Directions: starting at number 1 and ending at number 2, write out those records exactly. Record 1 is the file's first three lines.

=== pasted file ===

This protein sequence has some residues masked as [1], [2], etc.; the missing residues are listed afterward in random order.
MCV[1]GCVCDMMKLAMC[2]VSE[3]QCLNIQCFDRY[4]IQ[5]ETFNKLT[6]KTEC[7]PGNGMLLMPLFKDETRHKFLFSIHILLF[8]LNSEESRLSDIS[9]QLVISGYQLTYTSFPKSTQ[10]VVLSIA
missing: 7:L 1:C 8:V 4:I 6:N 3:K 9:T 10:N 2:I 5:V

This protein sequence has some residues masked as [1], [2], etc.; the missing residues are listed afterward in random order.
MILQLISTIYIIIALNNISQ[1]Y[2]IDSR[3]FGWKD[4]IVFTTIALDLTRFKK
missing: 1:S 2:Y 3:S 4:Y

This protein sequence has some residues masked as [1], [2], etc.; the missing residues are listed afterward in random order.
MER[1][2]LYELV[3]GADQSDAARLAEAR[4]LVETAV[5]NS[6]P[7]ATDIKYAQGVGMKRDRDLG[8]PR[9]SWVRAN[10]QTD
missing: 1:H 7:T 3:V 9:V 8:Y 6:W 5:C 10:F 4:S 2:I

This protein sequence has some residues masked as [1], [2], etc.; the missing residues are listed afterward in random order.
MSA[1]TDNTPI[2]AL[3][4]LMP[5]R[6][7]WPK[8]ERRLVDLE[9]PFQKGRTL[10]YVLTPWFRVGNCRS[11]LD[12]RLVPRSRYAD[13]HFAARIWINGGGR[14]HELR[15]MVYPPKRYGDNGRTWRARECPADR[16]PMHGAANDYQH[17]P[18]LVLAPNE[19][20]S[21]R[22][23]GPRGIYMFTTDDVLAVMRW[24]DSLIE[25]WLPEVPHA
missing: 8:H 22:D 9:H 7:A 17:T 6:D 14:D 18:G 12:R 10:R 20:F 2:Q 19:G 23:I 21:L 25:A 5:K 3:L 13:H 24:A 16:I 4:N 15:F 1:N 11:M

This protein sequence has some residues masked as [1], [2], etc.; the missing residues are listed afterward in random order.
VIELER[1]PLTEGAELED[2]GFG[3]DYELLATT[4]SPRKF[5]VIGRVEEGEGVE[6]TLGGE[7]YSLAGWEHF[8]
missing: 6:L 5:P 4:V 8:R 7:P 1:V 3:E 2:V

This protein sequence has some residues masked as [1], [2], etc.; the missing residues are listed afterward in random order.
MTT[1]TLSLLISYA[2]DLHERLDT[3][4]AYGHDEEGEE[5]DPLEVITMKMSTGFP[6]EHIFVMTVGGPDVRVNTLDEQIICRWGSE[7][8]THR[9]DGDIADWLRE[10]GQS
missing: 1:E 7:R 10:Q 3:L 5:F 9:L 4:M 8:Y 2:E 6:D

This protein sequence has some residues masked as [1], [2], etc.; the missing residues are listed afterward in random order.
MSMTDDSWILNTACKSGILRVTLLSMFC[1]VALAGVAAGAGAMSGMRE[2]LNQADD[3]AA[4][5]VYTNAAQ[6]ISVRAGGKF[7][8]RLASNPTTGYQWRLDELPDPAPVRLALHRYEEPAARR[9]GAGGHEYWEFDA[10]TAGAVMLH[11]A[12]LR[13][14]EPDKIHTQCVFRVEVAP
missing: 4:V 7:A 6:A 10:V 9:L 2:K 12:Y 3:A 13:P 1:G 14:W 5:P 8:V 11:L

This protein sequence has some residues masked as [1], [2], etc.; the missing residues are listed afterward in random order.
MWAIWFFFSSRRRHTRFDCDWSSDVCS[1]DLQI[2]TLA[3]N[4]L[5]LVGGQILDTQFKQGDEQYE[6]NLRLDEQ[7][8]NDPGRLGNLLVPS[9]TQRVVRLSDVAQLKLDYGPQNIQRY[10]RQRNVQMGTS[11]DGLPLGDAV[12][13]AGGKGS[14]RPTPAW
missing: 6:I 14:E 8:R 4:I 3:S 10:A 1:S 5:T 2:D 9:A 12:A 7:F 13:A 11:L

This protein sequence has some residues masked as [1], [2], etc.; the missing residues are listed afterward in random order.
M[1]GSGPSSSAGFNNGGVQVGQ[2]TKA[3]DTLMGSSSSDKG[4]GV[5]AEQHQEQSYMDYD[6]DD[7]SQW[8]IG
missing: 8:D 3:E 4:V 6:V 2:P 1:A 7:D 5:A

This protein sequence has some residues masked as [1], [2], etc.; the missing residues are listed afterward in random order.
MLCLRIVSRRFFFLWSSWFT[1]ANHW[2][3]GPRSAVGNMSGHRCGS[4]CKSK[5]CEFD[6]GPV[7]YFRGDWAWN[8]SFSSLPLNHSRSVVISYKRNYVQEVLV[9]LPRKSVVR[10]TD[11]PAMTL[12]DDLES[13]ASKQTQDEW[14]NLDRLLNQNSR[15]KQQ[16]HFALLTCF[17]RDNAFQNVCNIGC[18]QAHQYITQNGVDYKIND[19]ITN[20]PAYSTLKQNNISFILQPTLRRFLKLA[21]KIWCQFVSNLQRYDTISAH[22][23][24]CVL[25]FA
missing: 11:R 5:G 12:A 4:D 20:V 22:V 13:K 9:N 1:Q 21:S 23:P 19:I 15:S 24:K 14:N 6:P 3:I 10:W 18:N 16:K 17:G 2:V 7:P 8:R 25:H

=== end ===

This protein sequence has some residues masked as [1], [2], etc.; the missing residues are listed afterward in random order.
MCV[1]GCVCDMMKLAMC[2]VSE[3]QCLNIQCFDRY[4]IQ[5]ETFNKLT[6]KTEC[7]PGNGMLLMPLFKDETRHKFLFSIHILLF[8]LNSEESRLSDIS[9]QLVISGYQLTYTSFPKSTQ[10]VVLSIA
missing: 7:L 1:C 8:V 4:I 6:N 3:K 9:T 10:N 2:I 5:V

This protein sequence has some residues masked as [1], [2], etc.; the missing residues are listed afterward in random order.
MILQLISTIYIIIALNNISQ[1]Y[2]IDSR[3]FGWKD[4]IVFTTIALDLTRFKK
missing: 1:S 2:Y 3:S 4:Y